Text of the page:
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What was the reason to define lower-case keywords for primitive types like Boolean, Number etc.?

Topics: Language Specification
Sep 25, 2013 at 3:05 PM
In some languages like Java, there is a clear distinction between, say, boolean and Boolean (primitive vs. wrapper type).

However, according to the TypeScript spec, the lower-cased keywords are just aliases for the actual types so for example the boolean keyword should just reference the Boolean type (though they are not 100% "compatible", i.e. functions accepting "strings" cannot be called with "Strings").

I was wondering why were these keywords introduced. Why didn't the team decide to go with full type names like for example ActionScript did?
Sep 25, 2013 at 8:56 PM
To clarify, boolean does not reference the Boolean interface you see in lib.d.ts. The primitive type keywords reference the primitive types, which are otherwise not named. These primitive types appear to have the members of their corresponding named interface types (e.g. values of the primitive type number appear to have the members of the Number interface).
Sep 25, 2013 at 10:31 PM
Ah, you may have just defined what "primitive types" mean for me :) This is the full definition as given in the spec:
The primitive types are the Number, Boolean, String, Void, Null, and Undefined types and all user defined enum types.
Without taking any assumptions (which might be a dangerous thing if you learn TypeScript with background in other languages), I thought that primitive types are defined just by their presence in that list. This is the first time I hear that primitive types are "not named" or special in any way - interesting but makes sense I guess.

So when I declare var a: string, it is of a primitive type, while when I do var b: String, it is of an object type? Is that right?

Final question: what if primitive types didn't exist in TypeScript and even basic variables used types like String, Number etc. What problems would it cause and why was it necessary to introduce primitive types? For example, Date doesn't have a corresponding date primitive type.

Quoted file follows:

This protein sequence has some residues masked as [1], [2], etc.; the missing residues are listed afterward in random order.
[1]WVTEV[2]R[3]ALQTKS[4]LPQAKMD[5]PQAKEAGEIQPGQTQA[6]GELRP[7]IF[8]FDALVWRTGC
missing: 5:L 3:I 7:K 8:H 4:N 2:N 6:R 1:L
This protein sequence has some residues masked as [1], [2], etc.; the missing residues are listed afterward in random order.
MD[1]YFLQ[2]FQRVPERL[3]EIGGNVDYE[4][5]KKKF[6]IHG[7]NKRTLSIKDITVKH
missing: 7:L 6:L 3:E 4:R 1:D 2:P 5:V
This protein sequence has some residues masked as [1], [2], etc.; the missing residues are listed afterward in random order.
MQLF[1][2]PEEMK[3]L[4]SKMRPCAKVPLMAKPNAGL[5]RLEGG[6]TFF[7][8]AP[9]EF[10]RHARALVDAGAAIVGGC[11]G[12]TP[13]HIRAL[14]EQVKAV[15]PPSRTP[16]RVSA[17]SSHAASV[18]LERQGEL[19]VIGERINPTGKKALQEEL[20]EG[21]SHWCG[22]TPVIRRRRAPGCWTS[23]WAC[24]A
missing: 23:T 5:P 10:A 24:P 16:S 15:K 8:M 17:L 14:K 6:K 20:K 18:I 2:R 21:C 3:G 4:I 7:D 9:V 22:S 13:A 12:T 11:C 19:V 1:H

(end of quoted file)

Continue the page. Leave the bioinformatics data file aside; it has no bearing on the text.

Sep 25, 2013 at 10:55 PM
So when I declare var a: string, it is of a primitive type, while when I do var b: String, it is of an object type? Is that right?
Final question: what if primitive types didn't exist in TypeScript ...
boolean is a good example to talk about. The JavaScript boolean type itself has no members; the only reason you can call things like hasOwnProperty on the value true is because it gets implicitly converted to an object for the purpose of that call. Accordingly, the TypeScript Boolean interface has no members:
interface Boolean {
Now, thought experiment time, we remove the notion of a primitive type and say that true is of the interface type Boolean and thus has no members (other than the apparent members it gets from the global Object interface). Then we write code like this:
var x = true;
x = { foo: 'hello' }; // OK?
The object literal provided is a subtype of Boolean, so the compiler would have to allow this for the same reason it allows assignments from HTMLCanvasElement to HTMLElement. You wouldn't want this to be allowed.

Date is a good counter-example, because you could actually get away with passing some mock object that had all the same properties as a Date object to some function that expected a Date (minus things that actually check the prototype). There's no counterpart for the primitive types -- 'x === true' is only true if x really is a boolean, not just some other object that has the same properties as true.
Sep 25, 2013 at 10:56 PM
Correct, though 'a' will appear to have the members of the String interface type for various purposes (ex property access, assignment compatibility).

There are areas in JavaScript where doing something to a number is semantically different from doing that same thing to an object type (ex typeof, or adding a property to a number). So it would get strange if that distinction did not exist and then because of structural typing we allowed anything with Number's properties to be assigned and used with number primitive values. Further, because number is more efficient than its boxed form (Number) there's another reason for the type system to understand the difference.
Sep 26, 2013 at 7:40 PM
These are excellent answers, thanks. Maybe it is described somewhere in the spec and I have just missed it.